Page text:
With things starting to socially open up, here, there and everywhere, we'll know in two to three weeks whether we've been too paranoid, too careful, too strict or if we haven't been enough. I think no matter what, our lives have been changed forever. Things will be different. That's for another day and another blog.
For now, be safe out there. If not for yourselves, then for those you love and those around you. The weather is unpredictable. And it sure messes with a Hildegard writer's concentration!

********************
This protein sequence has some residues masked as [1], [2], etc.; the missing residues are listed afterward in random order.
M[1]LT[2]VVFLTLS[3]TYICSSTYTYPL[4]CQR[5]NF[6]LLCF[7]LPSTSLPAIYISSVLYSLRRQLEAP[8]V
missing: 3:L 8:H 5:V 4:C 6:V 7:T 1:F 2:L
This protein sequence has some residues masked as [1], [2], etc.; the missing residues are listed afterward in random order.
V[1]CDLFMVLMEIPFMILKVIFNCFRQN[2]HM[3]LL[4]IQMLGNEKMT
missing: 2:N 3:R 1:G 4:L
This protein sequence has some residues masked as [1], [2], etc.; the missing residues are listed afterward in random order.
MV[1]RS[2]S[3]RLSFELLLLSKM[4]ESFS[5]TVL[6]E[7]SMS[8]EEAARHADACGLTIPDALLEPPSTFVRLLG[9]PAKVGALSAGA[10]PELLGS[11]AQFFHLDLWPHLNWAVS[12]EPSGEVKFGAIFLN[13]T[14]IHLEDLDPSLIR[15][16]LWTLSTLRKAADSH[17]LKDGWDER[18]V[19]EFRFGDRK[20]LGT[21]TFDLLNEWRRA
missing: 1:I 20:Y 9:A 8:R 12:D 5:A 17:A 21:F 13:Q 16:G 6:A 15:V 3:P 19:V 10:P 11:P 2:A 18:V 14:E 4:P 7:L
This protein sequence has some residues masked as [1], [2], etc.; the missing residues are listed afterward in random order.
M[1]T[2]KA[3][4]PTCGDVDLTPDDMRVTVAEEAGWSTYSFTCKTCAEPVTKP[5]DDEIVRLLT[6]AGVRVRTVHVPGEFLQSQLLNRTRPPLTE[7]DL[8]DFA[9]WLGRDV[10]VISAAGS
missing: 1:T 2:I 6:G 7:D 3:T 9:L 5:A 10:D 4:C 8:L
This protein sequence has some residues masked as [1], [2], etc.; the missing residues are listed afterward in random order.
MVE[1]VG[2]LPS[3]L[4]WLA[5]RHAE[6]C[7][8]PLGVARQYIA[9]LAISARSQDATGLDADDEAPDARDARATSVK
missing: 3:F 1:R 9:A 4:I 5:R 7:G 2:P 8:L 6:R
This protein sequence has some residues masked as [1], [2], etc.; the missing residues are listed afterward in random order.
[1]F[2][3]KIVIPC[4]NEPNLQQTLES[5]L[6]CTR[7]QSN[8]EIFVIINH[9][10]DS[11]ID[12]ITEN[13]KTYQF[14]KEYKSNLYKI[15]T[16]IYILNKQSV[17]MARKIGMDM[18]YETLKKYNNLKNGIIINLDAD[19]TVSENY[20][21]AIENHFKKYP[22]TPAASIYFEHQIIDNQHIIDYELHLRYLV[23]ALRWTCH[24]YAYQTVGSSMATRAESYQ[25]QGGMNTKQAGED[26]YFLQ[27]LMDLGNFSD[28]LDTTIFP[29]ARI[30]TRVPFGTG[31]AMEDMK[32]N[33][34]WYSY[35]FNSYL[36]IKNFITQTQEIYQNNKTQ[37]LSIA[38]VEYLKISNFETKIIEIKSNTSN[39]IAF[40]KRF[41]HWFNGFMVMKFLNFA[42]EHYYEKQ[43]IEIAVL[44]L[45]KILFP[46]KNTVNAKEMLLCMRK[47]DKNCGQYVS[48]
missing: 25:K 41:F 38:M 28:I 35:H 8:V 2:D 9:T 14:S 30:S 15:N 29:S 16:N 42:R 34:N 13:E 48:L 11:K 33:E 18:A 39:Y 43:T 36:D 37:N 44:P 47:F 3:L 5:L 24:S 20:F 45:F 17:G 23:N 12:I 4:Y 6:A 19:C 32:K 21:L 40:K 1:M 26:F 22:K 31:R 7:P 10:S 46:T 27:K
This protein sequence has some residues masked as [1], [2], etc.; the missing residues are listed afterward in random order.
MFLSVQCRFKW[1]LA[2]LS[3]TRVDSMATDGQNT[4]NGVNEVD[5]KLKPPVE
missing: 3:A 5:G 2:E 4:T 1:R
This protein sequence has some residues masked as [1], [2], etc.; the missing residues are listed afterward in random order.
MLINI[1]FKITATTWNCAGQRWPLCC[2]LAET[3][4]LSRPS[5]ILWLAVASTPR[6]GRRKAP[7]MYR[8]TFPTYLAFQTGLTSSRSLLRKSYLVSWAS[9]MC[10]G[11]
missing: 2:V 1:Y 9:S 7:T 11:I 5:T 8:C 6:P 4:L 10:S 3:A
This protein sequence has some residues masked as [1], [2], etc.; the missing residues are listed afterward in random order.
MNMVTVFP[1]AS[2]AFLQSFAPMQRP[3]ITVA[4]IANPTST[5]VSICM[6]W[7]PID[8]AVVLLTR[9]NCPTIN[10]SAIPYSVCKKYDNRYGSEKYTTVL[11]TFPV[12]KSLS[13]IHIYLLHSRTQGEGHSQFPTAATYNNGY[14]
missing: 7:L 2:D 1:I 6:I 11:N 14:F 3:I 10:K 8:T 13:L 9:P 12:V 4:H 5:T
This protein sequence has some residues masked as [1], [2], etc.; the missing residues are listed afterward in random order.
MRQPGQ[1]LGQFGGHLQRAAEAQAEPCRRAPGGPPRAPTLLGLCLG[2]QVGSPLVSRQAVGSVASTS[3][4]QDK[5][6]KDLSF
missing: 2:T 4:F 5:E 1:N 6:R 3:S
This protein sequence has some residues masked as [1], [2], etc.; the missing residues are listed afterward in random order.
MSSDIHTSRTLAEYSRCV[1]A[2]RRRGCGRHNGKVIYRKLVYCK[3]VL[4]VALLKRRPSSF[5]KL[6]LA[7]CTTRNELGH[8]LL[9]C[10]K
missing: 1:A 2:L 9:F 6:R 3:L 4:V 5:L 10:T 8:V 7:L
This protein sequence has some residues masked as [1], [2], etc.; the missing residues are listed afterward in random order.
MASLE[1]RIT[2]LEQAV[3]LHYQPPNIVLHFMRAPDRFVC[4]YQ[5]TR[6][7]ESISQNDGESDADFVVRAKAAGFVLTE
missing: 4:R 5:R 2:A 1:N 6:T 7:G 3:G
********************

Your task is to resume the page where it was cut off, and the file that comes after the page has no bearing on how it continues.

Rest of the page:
I was just 16 years-old when my mother died at the age of 55 in 1975, forty-five years ago now. A few years after that, my father sold our house on Robert St and we had to move. Being the only one left at home, a lot of the packing fell to me. I happen to be taking some pictures off the wall one day, when one of the frames came loose. Placing it carefully on the table, I noticed another picture beneath the one displayed. Taking it apart, I found hidden, this beautiful 8x10 photo of my young mother with her first born, my sister Anne. It took my breath away. It had to be one of the most beautiful portraits that I had ever seen. My sister seemed to be about three or four at the time, so the photo was taken environ 1942. Wow! Mom would have been around 22 years at the time. This was a mother I had never known. She was so beautiful with so many great years ahead of her. A young mother sitting proudly with her young daughter. Wow. After I had found it, I gave my sister a copy of this picture on her next birthday. Anne must have cried tears of joy and some sadness for an hour! She proudly displayed it immediately.